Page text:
The College of Health and Human Services is looking to move all the health services into Folsom Hall by 2015 to form a joint center for health professions.
With the nursing program being the first to move in 2010 and physical therapy recently moving this fall, the goal is now to move the speech pathology and audiology program to better prepare students to interact with each other.
“We wanted to establish a center for all health professions there,”said Fred Baldini, Dean of the College of Health and Human Services. “The notion was we try to bring the programs that are related to health services all in the same location because that is how it is in the real world.”
Baldini said health care is provided in an interdisciplinary approach. Nurses, speech pathologists and physical therapists work closely together.
Exposing students to more innovative equipment and scenarios, and collaborating with other majors would enhance students’ experience. More than 1,000 students would be affected.
Now that the new doctoral program of physical therapy has moved, they have began to collaborate with the nursing program.
Professor Michael McKeough who works in the physical therapy department said both nursing and physical therapy have started to work on joint assimilation and are working together by treating patient simulators in the intensive care unit with state-of-the-art simulations labs.
“We are running a program we believe is the only one in the country,” McKeough said.
McKeough said Sac State’s Doctor of Physical Therapy program is one of the few to offer training collaboration with the nursing program.
Traditionally nurses and physical therapists have been trained separately. Now they are learning to meet the patient’s needs at the sametime.
Ann Blanton, Interim Department Chair of Speech Pathology and Audiology, said it is important for all health services to be placed together to enhance student understanding.
“Students need to learn more – learn better,” Blanton said. “These kinds of advances make the university a much better player in the world market.”
At the moment, speech pathology majors have limited interaction with the other health service majors because the program is still located in Shasta Hall.
Blanton said in any hospital, clinic or acute-care environment, a nurse, speech pathologist and physical therapist would always be working cohesively with a patient and communicating everything with each other.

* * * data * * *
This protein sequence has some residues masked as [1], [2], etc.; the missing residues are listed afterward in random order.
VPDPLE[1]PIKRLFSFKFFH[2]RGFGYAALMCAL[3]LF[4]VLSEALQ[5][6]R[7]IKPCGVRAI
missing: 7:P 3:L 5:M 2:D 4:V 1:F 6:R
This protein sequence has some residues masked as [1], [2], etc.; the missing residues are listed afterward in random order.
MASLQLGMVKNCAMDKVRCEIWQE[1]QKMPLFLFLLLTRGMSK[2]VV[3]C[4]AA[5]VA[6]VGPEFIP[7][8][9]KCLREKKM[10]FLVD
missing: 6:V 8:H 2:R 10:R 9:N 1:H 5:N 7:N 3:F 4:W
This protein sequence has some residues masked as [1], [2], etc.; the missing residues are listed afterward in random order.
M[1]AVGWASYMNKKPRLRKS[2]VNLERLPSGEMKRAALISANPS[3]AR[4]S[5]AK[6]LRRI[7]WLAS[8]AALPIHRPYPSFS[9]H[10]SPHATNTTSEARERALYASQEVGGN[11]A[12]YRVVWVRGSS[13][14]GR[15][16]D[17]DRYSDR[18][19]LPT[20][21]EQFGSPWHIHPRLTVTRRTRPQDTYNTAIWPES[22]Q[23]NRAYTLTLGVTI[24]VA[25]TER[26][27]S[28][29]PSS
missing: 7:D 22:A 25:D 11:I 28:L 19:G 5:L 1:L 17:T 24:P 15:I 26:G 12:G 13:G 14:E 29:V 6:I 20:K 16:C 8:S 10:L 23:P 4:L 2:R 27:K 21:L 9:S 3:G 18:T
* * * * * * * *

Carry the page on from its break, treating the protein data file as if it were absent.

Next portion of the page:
“With interaction and a larger space, we would have the opportunity to grow the program and better serve the community,” Blanton said.
Sarah Long, 22, speech pathology and audiology graduate student, said she was excited to hear about the collaboration of the health services.
“It gives you a chance to work with other professions in the health field,” Long said. “ It would be great to practice and work out with all the other majors”.
Blanton said the entry-level for physical therapy in the State of California is now a doctorate degree. All California universities with a master’s program in physical therapy either had to move their program to a Doctoral program or close.
Speech pathology and audiology had plans for moving into Folsom Hall in 2007, but those plans were put on hold due to a shift in the physical therapy program.
California State University campuses generally do not offer doctorate programs, but Sac State was the first CSU campus to receive requisite authorization to offer a Doctor of Physical Therapy program.
With the new Doctoral Physical Therapy program came a demand for new facilities, they received the opportunity to move into Folsom Hall before speech pathology.
Baldini said once all the health services move into Folsom Hall, the new goal would be to open a community-based clinic.
Currently, all the health services have some kind community clinic.
Speech Pathology has the Mary Jane Rees Language, Speech and Hearing Center. Nursing has a flu-shot clinic and physician clinics for boy scouts while physical therapy has a clinic for stroke patients.
Baldini said the plan is to bring all the clinics together to connect with the community and students on campus.
“What we don’t have is a site where all of the groups could jointly do clinics or that we could expand the kinds of clinics we’re doing,” Baldini said. “It’s one thing bringing patients into a teaching facility but it’s another thing bringing them into a community based clinic.”